Here are three examples:
The Mistake that turns out well. You make the mistake of sitting at the wrong table, you meet a wonderful person and have been with them ever since. A good consequence, but there’s no learning about where to sit - and the right table could have worked out well too.
The Happy Accident - a surprise result. You fail to make the strong glue that you wanted, and you make a weak glue by mistake - yet you are astute enough to invent the post-it note. Alexander Fleming notices that penicillin kills bacteria. He's reinforced his existing learning to stay alert, but not to keep laboratories dirty (which was the original mistake).
Process of elimination. When there are very few possible answers, you can arrive at the right answer by rejecting all the wrong ones. This raises you to the level of learning of pigeons in a maze, but most situations are more complex and interesting.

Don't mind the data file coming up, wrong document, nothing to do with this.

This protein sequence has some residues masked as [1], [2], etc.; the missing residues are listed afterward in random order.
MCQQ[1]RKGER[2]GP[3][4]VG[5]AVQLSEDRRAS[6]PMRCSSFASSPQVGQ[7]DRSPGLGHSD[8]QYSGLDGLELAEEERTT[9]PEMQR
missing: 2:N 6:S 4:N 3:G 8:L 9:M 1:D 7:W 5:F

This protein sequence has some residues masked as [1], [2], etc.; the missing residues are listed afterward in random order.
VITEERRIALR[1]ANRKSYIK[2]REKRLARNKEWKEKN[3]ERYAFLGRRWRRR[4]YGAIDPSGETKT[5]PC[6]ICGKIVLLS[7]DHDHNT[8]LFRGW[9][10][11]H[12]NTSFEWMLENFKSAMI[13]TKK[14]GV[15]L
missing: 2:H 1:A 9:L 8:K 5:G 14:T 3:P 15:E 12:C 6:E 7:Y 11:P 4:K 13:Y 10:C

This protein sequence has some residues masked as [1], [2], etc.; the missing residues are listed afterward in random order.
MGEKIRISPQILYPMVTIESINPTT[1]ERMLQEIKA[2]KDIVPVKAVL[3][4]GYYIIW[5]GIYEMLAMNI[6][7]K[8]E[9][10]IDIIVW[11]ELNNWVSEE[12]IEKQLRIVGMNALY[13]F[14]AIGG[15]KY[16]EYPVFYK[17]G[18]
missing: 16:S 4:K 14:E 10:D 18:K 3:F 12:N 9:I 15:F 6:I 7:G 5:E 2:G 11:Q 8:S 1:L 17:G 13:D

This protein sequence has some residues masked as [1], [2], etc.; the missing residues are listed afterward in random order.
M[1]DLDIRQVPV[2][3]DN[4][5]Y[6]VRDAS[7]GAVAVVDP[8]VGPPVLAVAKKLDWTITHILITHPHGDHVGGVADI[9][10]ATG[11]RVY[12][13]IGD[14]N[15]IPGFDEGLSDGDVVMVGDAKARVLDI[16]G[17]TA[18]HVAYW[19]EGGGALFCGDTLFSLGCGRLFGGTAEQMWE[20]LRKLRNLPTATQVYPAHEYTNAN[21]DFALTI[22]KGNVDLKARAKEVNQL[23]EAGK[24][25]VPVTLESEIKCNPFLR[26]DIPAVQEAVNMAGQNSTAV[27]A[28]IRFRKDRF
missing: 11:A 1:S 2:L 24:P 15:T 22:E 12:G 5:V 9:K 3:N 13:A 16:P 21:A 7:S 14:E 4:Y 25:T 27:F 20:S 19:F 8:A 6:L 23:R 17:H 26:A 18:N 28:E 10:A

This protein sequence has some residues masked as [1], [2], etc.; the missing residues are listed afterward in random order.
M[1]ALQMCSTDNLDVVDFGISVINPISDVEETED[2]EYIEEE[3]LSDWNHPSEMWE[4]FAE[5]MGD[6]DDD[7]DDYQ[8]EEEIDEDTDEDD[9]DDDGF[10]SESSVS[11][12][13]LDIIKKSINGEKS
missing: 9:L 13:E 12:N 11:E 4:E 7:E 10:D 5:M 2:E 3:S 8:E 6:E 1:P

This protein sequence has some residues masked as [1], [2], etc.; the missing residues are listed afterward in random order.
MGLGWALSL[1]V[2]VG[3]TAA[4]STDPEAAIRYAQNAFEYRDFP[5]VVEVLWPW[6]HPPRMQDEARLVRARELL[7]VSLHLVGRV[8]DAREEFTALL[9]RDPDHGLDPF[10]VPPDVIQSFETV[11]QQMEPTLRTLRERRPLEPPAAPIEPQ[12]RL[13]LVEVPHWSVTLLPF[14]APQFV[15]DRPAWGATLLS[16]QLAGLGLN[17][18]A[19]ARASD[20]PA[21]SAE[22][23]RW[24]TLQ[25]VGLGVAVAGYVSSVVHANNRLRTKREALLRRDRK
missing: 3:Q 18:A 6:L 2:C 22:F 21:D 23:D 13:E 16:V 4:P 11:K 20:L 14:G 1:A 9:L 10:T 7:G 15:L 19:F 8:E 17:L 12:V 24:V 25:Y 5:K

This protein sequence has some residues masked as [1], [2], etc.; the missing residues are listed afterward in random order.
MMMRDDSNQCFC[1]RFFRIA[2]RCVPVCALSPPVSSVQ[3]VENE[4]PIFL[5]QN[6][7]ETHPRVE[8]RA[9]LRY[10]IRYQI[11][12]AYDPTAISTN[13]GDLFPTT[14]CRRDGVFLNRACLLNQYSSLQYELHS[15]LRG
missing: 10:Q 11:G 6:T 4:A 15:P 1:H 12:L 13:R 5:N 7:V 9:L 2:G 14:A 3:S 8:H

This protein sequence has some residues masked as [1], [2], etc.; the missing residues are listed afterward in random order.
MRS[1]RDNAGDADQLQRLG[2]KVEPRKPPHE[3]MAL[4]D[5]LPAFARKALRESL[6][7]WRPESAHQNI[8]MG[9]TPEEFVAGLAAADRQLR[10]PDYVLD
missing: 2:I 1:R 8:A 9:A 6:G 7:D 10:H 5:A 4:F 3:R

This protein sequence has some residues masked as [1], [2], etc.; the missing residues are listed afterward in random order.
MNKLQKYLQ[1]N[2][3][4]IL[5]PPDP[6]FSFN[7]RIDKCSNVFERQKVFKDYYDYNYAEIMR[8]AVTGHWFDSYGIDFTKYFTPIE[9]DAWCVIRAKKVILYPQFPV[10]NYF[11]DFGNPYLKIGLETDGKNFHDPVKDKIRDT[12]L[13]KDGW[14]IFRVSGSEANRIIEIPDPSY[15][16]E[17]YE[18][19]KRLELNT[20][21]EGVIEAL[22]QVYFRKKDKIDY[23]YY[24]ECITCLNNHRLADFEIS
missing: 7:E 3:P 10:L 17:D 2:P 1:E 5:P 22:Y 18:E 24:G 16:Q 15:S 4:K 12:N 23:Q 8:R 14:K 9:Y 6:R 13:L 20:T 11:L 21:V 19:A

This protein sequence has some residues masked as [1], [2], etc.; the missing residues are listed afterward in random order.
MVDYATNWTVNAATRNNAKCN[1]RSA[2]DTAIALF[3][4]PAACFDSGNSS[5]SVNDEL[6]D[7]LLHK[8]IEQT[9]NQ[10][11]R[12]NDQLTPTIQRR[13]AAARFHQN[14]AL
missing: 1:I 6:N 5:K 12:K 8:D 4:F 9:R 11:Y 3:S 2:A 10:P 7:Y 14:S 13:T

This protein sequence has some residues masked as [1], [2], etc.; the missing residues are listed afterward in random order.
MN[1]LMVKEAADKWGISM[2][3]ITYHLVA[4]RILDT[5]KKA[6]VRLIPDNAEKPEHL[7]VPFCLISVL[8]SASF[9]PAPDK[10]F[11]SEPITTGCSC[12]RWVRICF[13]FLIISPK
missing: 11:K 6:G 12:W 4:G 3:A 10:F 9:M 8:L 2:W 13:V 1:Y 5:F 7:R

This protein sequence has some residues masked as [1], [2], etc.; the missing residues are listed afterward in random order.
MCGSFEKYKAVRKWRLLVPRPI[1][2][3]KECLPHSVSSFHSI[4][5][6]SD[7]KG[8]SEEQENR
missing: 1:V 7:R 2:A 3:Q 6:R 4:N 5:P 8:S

Another source feeding the myth is the Psychology of Mistakes. Let's consider Improvisation and Personal Learning Journeys. In improvisation circles you hear of the ‘Failure Bow’ (or even ‘The Church of Fail’) and are advised to Embrace your Mistakes. And that's fine in a workshop and even to some extent on a stage (where the fumbled action or the miss-said word can turn into a happy accident), but it has limited application in life. With Embracing Mistakes, the value is the de-value. It's about reducing the stakes, appreciating that in these contexts mistakes are pretty inconsequential - and so it makes sense to reduce the fear of mistakes and encourage 'having a go'. That's the same reason why we can celebrate abandoning the tradition of beating schoolchildren for errors in class (which got mixed in with beating them for behavioural lapses). That made no more sense than castigating scientists for experimenting or decrying nature for proceeding via evolution.